Another implication of the narrative in Return of a King is that armed resistance to whatever regime is in power is tenacious and never be counted on to fade away. During Shuja’s first term as king, he forgave his Barakzai adversaries and even married one of the women of their clan. But the Barakzais were just biding their time, and soon began taking territory in Southern Afghanistan and preparing to attack Shuja in Peshawar. Once deposed, Shuja took up the role of the resistance, seeking an alliance with the Sikh Maharajah Ranjit Singh, which quickly went bad. He then allied himself with Singh’s enemies and tried to raise an Army to retake the throne, one of three failed attempts over 30 years. In 1939 he joined forces with the EIC to finally retake his throne, but rules a figurehead. And again, his adversaries immediately began organizing in the mountains to launch a counterattack. In all of these back and forth dealings, Afghans supported whoever was in power, but would switch at a moment’s notice once it was clear another side would win. These kinds of shifts could prove decisive in whatever conflict was taking place. Dalrymple quotes the leader of an EIC delegation: “’The victory is usually decided by some chief going over to the enemy,’ wrote Elphinstone, ‘on which the greater part of the army either follows his example or else takes flight’” (p. 65).
Again we find a close analogue in modern-day Afghanistan. The Taliban emerged from the warlords and Mujhidin who resisted the Soviet Union and its client government in the 1980s. After the Soviet withdrawal they bided their time until foreign support for the Najibullah government faded away, then they seized power. After being deposed by the United States, the Taliban did not fade away but launched an insurgency that continues to this day. Despite repeated proclamations by the U.S. and its commanders that the tide has turned in the conflict, the Taliban seem not to have gone anywhere and just recently launched a new spring offensive that is regularly claiming fresh casualties in ISAF and the Afghan government forces.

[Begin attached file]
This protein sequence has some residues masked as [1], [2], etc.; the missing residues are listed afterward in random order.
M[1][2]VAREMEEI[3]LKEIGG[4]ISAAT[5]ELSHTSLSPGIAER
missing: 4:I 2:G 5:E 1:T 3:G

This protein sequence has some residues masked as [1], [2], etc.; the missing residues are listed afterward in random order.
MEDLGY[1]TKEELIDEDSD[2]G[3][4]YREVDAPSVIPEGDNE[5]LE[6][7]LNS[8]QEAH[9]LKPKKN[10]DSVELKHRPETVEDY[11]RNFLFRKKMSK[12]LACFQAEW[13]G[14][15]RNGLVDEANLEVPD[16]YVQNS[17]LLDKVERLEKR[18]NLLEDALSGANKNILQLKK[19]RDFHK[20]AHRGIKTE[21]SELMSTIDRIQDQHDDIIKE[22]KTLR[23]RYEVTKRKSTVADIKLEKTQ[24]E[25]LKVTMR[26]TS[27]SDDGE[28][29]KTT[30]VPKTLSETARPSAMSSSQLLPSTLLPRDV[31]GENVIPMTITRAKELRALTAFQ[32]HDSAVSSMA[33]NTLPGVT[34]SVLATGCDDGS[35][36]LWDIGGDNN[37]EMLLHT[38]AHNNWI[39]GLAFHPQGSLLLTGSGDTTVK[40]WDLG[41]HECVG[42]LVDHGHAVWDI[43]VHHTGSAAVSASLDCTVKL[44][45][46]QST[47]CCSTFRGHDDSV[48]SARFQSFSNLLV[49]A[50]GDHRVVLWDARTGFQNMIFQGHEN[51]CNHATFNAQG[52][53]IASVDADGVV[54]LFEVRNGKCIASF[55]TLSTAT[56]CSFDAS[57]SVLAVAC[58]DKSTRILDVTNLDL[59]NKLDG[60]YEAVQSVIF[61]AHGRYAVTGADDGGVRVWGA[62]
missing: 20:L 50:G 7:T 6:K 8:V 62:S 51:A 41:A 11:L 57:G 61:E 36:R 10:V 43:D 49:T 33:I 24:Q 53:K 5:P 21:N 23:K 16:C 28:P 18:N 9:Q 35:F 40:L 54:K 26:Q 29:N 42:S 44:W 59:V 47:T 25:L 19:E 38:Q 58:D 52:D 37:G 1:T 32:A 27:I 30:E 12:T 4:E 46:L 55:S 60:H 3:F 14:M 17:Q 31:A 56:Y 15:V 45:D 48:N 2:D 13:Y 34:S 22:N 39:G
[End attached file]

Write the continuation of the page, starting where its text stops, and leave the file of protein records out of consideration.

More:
There are numerous other similarities between the past and the present offered in the book. Among them:
- Similar tribal conflicts, including the fact that Karzai is from the same sub-tribe as Shah Shuja, and facing resistance from the same tribe as did Shuja.
- The 19th century invaders were accused of being bent on the destruction of Islam, as today.
- Some British argued for an enormous increase in the number of troops, similar to today’s surge.
- Shuja, once installed by the EIC, began to push back against their efforts to control him, as Karzai has increasingly done.
What Return of a King offers the reader is perspective on how little things have changed in Afghanistan in the last 100 years. As shown in the comparisons above, the parallels between the past and present are striking and illustrate some general principles we can expect conflict in Afghanistan to follow. I have argued in the recent book Narrating the Exit from Afghanistan that a significant risk to the West’s present exit strategy is development of a repeat of history scenario—something the Taliban insurgents have explicitly predicted and are doing their best to make happen. After Western forces withdraw, the Taliban will cite any cracks they may create in the existing political order as evidence validating their predictions of a repeat of history. If this narrative gains enough traction, we can expect the switching of sides described above to quickly set in.
Mark Twain famously said, “History does not repeat itself, but it does rhyme.” While we should not over-draw the comparison between the present and the past, Return of a King at the very least makes one question the first part of Twain’s statement. It presents a powerful cautionary tale for those who are optimistic about the result of the coming withdrawal of Western forces from the country.